Commentary on “The Entrepreneurial Process” by William Bygrave

Relevance in Today’s Economy and in Singapore’s Technology & Biotechnology Sectors.
By Erwin Chan

In the above-mentioned article, William Bygrave clearly outlines his understanding of the entrepreneurial age and its impact on the global economy. Several key stories, companies and take-aways are highlighted in the picture (attached). In this reading, two precautionary thoughts must be kept in mind; has the landscape of entrepreneurism changed since 2002 (when the article was written) and its appurtenance to the technology and biotechnology sectors of Singapore.


Globally, we have seen the rise of many entrepreneurs whose business models have changed the way things are done and are still contributing to the economy. There is an increase in the number of entrepreneurs seeking to capitalize on their ideas. Several of the stories and examples have unfortunately gone bust. It would be good to follow up on some of these cases studies to understand where the businesses failed to be sustainable. On the other hand, several companies like Apple are still alive and their stories have become larger than life. We have also seen the rise of more serial entrepreneurs in the world like Richard Branson, Mike Harris and Bill Townsend. They are the closest thing to show how much entrepreneurism is a science by being repeatedly successful and an art, where all the ingredients for success may be in hand but cumulate in failure. An emerging trend is the wonderful diversity of entrepreneurship that is being exhibited by young entrepreneurs. Even large corporations like Boeing have reverted to an entrepreneurial like operation. Also an increase in entrepreneurism for social good and change has arisen from both developed and developing countries. These are exciting trends in entrepreneurship that would continue to inspire and encourage upcoming entrepreneurs. In the last few years, there has also been an emphasis on the development of the entrepreneur’s soft skill-sets like “tribal” leadership (Seth Godin), success (Richard St. John) and sustainability (Peter Senge). Finally, we see a great number of success attained by teams of people rather than the lonely entrepreneur. Yes, the journey of an entrepreneur with his idea can be a lonely one, but even Dorothy could find friends along her journey in the land of Oz.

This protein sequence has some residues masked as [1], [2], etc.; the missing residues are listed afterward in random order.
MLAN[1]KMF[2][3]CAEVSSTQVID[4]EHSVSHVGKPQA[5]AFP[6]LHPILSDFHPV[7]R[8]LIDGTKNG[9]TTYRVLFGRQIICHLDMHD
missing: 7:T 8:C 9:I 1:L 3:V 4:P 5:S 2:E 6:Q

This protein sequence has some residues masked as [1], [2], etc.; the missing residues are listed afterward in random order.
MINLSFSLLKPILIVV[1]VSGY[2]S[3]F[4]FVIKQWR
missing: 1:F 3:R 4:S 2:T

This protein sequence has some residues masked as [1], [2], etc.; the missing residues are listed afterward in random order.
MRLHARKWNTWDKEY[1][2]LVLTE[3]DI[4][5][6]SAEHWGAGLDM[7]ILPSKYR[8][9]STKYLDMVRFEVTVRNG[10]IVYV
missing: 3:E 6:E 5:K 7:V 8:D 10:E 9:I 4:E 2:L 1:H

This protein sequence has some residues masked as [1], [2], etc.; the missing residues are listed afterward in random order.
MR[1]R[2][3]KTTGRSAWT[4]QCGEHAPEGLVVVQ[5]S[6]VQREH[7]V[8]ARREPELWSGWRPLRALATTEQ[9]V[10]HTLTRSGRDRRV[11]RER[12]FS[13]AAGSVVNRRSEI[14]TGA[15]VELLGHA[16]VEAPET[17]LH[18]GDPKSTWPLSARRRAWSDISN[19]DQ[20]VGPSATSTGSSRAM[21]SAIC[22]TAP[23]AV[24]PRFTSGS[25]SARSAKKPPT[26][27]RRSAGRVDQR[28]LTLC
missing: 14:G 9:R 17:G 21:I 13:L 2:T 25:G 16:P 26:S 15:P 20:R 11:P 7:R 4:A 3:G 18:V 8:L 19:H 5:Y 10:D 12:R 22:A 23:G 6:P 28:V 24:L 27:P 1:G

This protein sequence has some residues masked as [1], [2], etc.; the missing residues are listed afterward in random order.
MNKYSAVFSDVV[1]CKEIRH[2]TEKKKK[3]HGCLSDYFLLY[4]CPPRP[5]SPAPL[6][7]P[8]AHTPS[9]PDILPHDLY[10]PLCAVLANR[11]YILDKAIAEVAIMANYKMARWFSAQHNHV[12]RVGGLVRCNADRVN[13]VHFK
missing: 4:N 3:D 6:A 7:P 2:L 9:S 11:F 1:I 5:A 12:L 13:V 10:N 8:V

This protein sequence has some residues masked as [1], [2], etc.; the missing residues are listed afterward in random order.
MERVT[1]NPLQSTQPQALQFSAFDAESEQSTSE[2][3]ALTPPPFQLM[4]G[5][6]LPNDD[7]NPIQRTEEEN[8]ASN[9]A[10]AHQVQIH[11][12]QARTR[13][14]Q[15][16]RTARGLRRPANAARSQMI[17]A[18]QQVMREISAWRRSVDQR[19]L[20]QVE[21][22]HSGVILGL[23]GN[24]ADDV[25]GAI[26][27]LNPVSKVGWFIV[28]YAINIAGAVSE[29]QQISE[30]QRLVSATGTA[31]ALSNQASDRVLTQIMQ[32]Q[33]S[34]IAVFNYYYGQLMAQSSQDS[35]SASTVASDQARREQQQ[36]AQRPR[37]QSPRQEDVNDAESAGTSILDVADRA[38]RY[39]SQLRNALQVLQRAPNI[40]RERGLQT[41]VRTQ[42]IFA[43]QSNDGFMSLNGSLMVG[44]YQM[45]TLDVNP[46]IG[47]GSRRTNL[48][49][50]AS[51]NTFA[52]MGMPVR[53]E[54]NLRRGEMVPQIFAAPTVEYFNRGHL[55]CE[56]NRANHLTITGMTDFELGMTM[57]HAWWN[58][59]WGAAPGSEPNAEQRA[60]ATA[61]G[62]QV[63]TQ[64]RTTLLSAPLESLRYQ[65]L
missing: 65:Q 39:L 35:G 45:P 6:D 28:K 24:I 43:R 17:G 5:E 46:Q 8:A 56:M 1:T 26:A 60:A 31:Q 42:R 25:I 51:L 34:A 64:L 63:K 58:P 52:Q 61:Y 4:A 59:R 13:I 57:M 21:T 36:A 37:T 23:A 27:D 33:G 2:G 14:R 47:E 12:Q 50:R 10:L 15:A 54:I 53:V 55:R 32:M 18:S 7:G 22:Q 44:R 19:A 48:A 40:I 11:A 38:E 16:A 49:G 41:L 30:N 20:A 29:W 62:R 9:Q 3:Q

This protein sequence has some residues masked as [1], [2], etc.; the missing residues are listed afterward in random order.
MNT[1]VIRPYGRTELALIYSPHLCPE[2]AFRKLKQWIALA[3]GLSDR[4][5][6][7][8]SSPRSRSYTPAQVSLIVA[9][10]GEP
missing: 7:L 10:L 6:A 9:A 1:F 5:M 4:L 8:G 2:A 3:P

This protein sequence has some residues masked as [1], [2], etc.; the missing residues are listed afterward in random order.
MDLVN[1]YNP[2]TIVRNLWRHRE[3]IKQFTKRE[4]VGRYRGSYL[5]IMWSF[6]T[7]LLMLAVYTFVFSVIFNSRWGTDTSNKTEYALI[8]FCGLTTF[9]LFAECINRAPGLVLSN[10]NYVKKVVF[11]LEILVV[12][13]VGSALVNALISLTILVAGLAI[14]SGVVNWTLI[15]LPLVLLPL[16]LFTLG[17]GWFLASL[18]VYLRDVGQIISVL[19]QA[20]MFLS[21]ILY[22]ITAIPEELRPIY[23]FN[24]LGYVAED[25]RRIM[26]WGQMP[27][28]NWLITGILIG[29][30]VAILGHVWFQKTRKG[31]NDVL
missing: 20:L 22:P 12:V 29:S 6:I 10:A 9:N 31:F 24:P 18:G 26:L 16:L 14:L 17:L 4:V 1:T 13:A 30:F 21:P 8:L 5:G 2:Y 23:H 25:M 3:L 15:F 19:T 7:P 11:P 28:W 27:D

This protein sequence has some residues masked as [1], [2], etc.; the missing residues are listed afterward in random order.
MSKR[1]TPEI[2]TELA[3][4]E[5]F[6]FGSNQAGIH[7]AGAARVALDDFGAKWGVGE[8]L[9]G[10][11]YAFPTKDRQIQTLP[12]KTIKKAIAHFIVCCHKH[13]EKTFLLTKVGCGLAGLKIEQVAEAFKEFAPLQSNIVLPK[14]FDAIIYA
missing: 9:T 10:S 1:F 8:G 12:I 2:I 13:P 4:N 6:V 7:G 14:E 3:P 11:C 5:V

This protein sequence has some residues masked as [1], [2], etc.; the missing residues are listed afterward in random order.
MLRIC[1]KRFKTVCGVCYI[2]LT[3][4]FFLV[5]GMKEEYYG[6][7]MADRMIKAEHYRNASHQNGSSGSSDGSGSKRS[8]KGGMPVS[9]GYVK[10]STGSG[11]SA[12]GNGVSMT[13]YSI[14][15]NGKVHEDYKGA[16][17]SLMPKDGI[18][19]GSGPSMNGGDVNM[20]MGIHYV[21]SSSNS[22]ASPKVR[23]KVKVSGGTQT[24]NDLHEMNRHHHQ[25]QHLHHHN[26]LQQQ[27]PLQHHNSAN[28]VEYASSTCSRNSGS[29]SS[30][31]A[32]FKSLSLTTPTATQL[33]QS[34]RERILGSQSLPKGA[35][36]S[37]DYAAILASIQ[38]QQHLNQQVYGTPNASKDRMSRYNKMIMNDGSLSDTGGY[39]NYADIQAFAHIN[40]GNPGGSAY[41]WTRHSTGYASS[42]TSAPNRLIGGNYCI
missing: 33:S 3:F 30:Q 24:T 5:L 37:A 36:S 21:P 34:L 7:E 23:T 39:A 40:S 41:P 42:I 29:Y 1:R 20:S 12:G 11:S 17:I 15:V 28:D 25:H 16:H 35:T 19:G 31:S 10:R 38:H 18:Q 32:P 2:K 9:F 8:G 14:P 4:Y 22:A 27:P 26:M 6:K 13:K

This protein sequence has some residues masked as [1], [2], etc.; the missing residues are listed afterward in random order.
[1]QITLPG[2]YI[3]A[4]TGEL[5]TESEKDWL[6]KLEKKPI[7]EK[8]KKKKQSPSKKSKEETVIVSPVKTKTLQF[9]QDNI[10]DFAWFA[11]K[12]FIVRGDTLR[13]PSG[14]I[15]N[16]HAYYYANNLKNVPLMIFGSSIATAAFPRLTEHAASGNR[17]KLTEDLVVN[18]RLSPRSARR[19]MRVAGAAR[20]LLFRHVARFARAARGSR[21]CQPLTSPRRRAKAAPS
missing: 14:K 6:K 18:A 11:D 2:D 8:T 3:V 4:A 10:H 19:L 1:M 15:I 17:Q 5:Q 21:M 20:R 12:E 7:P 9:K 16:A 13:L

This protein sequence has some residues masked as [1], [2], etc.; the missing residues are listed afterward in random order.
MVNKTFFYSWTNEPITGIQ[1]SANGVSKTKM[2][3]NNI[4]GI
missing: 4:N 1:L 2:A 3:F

A brief understanding of the Singapore story of entrepreneurism must first be comprehended. The entrepreneurial landscape in Singapore has definitely made an impact on the growth of Singapore where trade, businesses and services flourished during pre-independence days. The entrepreneurial spirit was exhibited in the tradesmen, pirate taxis, music clubs, and even the street food vendors. It is my opinion that the entrepreneurial spirit and culture was hindered from flourishing with our nation’s independence as the government sought a more strategic and large-scale economic development of Singapore into a developed country. Changes in the education system, conventional society and sense of security in jobs with MNCs contributed to the demise of the entrepreneur in Singapore. Entrepreneurism was now relegated to the less educated and was not an acceptable job title for any child to tell his/her parents. With the withdrawal of the MNCs from Singapore, there has been a conscientious effort to excite entrepreneurism in our society today. More recently, is the push towards developing the technology and biotechnology entrepreneurs.

Whilst the technology and biotechnology start-ups require a sliver of specific knowledge, it is still the way the entrepreneur develops the idea and seeks to make a marketable product or service of the technology. Hence, the key characteristics of an entrepreneur (10 Ds) is still very relevant to help individuals understand their drive, purpose and strength. In Singapore, we have to remember that entrepreneurism is neither new idea nor an imported culture. Conversely, it has been around since the influx of immigrants to our pre-independence island-state. We should not adopt the mentality of playing “catch up” to the entrepreneurial business models of the Americans or Europeans, but develop our own entrepreneurial spirit and culture that is based on the exemplary values of our Asian roots. Lastly, another area which local entrepreneurs may forget, is that they need to enjoy and have fun being an entrepreneur. Let’s hope that as technology transfer officers, we understand how to nurture and develop these unique breed of people. This would help us develop our economy into a sustainable and supportive one for Singapore.


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